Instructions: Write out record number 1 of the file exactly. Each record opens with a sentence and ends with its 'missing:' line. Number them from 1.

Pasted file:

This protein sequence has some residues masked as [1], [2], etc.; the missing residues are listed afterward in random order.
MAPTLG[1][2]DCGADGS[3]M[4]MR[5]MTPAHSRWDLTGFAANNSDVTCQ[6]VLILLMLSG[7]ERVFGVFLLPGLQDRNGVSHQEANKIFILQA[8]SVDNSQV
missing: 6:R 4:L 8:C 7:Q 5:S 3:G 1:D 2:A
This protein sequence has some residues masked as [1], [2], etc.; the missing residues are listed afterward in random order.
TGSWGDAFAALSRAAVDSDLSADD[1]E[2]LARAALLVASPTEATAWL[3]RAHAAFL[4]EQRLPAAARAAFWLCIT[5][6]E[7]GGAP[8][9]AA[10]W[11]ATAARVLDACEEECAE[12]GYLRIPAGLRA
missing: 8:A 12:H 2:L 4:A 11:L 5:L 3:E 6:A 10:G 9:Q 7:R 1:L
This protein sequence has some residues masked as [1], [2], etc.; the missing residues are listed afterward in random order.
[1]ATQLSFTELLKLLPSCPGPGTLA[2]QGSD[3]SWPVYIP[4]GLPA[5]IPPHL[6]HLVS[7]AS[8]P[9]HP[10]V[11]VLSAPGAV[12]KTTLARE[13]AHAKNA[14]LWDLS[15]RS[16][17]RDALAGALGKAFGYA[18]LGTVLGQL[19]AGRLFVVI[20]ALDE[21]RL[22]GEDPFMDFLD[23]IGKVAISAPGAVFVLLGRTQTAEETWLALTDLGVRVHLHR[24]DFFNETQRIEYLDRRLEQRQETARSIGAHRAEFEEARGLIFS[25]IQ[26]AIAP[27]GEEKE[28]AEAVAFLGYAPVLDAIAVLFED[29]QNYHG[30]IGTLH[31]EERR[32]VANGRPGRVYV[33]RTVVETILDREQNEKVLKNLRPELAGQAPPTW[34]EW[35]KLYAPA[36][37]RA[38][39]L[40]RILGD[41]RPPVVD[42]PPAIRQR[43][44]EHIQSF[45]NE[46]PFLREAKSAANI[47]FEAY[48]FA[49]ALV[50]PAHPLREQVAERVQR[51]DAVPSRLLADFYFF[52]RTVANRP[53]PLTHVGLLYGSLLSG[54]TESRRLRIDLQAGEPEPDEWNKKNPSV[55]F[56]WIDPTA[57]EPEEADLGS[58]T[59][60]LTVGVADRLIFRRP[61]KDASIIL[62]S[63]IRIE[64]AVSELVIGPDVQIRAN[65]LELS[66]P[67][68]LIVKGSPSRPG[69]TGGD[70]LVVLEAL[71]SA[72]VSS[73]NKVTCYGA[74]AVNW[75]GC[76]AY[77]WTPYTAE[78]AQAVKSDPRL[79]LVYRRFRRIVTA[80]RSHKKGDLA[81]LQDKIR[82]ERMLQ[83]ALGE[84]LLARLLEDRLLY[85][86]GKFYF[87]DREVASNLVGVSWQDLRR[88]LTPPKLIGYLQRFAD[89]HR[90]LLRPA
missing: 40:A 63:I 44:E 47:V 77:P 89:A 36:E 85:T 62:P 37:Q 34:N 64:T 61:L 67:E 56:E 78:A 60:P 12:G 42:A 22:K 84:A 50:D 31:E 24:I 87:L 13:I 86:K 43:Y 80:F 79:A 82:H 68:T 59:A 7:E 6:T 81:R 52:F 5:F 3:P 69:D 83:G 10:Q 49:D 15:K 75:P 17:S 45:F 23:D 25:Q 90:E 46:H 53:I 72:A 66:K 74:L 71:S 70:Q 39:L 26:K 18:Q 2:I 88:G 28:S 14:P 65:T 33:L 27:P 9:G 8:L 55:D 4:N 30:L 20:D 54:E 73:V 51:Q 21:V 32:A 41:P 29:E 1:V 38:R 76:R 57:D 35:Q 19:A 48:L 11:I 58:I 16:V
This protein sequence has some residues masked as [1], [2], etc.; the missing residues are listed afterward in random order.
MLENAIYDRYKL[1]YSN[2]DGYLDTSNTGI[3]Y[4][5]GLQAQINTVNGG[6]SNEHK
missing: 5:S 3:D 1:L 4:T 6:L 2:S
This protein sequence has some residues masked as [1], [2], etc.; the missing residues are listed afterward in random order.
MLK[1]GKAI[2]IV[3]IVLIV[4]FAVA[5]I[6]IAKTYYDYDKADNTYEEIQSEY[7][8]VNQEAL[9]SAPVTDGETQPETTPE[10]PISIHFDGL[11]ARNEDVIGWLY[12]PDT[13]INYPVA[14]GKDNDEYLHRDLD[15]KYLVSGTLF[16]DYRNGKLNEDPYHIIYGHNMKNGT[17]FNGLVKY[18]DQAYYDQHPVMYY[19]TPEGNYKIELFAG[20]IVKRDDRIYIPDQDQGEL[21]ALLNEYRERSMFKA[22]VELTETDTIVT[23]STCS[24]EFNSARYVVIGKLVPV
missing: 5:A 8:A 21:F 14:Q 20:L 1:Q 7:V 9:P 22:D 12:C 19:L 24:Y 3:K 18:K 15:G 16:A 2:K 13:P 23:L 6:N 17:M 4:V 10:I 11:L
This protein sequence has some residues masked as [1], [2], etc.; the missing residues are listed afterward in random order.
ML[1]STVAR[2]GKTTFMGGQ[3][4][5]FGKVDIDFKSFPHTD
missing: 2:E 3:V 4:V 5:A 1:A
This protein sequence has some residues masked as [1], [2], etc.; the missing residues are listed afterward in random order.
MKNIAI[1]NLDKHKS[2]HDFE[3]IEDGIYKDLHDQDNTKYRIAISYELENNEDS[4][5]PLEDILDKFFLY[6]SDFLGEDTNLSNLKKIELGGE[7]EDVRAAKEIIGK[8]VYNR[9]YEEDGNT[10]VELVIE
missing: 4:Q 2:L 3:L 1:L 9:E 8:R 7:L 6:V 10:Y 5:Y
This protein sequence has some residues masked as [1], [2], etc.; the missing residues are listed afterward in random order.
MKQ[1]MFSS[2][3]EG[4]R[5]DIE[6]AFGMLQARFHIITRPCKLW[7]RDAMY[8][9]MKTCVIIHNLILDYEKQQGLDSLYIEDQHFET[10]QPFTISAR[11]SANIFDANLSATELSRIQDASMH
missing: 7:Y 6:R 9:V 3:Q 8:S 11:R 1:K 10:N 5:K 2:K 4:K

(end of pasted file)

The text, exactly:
This protein sequence has some residues masked as [1], [2], etc.; the missing residues are listed afterward in random order.
MAPTLG[1][2]DCGADGS[3]M[4]MR[5]MTPAHSRWDLTGFAANNSDVTCQ[6]VLILLMLSG[7]ERVFGVFLLPGLQDRNGVSHQEANKIFILQA[8]SVDNSQV
missing: 6:R 4:L 8:C 7:Q 5:S 3:G 1:D 2:A